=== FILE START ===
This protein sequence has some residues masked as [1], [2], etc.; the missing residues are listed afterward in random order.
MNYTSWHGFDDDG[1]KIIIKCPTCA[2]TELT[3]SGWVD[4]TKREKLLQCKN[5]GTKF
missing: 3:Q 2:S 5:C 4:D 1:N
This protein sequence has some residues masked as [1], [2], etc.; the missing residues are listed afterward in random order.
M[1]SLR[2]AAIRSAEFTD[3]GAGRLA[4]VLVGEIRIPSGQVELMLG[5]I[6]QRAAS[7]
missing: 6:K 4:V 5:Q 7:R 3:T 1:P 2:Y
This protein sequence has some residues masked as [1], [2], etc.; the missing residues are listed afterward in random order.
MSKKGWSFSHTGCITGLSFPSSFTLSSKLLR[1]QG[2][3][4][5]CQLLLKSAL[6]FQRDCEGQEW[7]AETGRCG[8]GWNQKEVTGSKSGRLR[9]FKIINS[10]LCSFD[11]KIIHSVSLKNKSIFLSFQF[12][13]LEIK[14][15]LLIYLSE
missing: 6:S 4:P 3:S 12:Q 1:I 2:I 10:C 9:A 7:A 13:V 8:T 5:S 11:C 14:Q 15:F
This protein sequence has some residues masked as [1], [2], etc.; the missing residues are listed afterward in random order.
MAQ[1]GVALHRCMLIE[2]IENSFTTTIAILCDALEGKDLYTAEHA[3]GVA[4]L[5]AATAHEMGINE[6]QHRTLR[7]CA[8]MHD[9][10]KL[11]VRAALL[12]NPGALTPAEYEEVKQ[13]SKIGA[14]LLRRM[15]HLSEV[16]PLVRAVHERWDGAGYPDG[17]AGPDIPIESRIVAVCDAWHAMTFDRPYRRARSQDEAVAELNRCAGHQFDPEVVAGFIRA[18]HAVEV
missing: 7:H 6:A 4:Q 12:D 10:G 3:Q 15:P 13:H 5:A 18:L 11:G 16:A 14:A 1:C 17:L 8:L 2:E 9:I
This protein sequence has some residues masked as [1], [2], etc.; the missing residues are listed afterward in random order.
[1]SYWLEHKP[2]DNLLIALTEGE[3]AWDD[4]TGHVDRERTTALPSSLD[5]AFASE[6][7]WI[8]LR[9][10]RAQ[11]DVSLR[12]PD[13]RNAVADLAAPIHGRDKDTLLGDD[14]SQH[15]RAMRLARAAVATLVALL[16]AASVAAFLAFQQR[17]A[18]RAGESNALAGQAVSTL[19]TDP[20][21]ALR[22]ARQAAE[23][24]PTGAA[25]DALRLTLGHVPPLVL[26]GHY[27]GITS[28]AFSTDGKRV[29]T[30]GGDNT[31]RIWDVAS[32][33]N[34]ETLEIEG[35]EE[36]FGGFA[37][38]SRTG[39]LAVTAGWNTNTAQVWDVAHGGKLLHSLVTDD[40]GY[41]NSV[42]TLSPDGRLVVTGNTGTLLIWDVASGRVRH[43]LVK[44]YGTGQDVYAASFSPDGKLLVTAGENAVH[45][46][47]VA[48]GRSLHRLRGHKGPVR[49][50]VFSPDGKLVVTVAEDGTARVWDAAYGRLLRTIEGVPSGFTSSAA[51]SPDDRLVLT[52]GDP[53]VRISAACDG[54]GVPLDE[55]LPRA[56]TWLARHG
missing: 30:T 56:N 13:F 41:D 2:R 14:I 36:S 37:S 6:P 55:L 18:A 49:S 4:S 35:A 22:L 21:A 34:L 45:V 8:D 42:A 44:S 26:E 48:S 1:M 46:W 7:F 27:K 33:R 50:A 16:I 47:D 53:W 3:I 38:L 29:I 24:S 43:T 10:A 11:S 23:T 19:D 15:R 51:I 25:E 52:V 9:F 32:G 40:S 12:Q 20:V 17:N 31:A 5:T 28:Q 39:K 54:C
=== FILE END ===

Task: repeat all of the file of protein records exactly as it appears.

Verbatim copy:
This protein sequence has some residues masked as [1], [2], etc.; the missing residues are listed afterward in random order.
MNYTSWHGFDDDG[1]KIIIKCPTCA[2]TELT[3]SGWVD[4]TKREKLLQCKN[5]GTKF
missing: 3:Q 2:S 5:C 4:D 1:N
This protein sequence has some residues masked as [1], [2], etc.; the missing residues are listed afterward in random order.
M[1]SLR[2]AAIRSAEFTD[3]GAGRLA[4]VLVGEIRIPSGQVELMLG[5]I[6]QRAAS[7]
missing: 6:K 4:V 5:Q 7:R 3:T 1:P 2:Y
This protein sequence has some residues masked as [1], [2], etc.; the missing residues are listed afterward in random order.
MSKKGWSFSHTGCITGLSFPSSFTLSSKLLR[1]QG[2][3][4][5]CQLLLKSAL[6]FQRDCEGQEW[7]AETGRCG[8]GWNQKEVTGSKSGRLR[9]FKIINS[10]LCSFD[11]KIIHSVSLKNKSIFLSFQF[12][13]LEIK[14][15]LLIYLSE
missing: 6:S 4:P 3:S 12:Q 1:I 2:I 10:C 9:A 7:A 13:V 8:T 5:S 11:C 14:Q 15:F
This protein sequence has some residues masked as [1], [2], etc.; the missing residues are listed afterward in random order.
MAQ[1]GVALHRCMLIE[2]IENSFTTTIAILCDALEGKDLYTAEHA[3]GVA[4]L[5]AATAHEMGINE[6]QHRTLR[7]CA[8]MHD[9][10]KL[11]VRAALL[12]NPGALTPAEYEEVKQ[13]SKIGA[14]LLRRM[15]HLSEV[16]PLVRAVHERWDGAGYPDG[17]AGPDIPIESRIVAVCDAWHAMTFDRPYRRARSQDEAVAELNRCAGHQFDPEVVAGFIRA[18]HAVEV
missing: 7:H 6:A 4:Q 12:D 10:G 3:Q 15:P 13:H 5:A 18:L 11:G 16:A 14:A 1:C 17:L 8:L 2:E 9:I
This protein sequence has some residues masked as [1], [2], etc.; the missing residues are listed afterward in random order.
[1]SYWLEHKP[2]DNLLIALTEGE[3]AWDD[4]TGHVDRERTTALPSSLD[5]AFASE[6][7]WI[8]LR[9][10]RAQ[11]DVSLR[12]PD[13]RNAVADLAAPIHGRDKDTLLGDD[14]SQH[15]RAMRLARAAVATLVALL[16]AASVAAFLAFQQR[17]A[18]RAGESNALAGQAVSTL[19]TDP[20][21]ALR[22]ARQAAE[23][24]PTGAA[25]DALRLTLGHVPPLVL[26]GHY[27]GITS[28]AFSTDGKRV[29]T[30]GGDNT[31]RIWDVAS[32][33]N[34]ETLEIEG[35]EE[36]FGGFA[37][38]SRTG[39]LAVTAGWNTNTAQVWDVAHGGKLLHSLVTDD[40]GY[41]NSV[42]TLSPDGRLVVTGNTGTLLIWDVASGRVRH[43]LVK[44]YGTGQDVYAASFSPDGKLLVTAGENAVH[45][46][47]VA[48]GRSLHRLRGHKGPVR[49][50]VFSPDGKLVVTVAEDGTARVWDAAYGRLLRTIEGVPSGFTSSAA[51]SPDDRLVLT[52]GDP[53]VRISAACDG[54]GVPLDE[55]LPRA[56]TWLARHG
missing: 30:T 56:N 13:F 41:D 2:R 14:I 36:S 37:S 6:P 55:L 18:A 49:S 4:S 35:A 22:L 21:A 34:L 45:V 8:D 42:A 44:S 26:E 48:S 1:M 46:W 7:F 27:K 33:R 50:A 16:I 47:D 53:W 3:I 38:L 29:I 24:S 43:T 10:A 11:S 23:T 19:D 15:R 51:I 25:E 52:V 9:F 32:G 40:S 12:Q 20:V 17:N 31:A 5:T 28:Q 39:K 54:C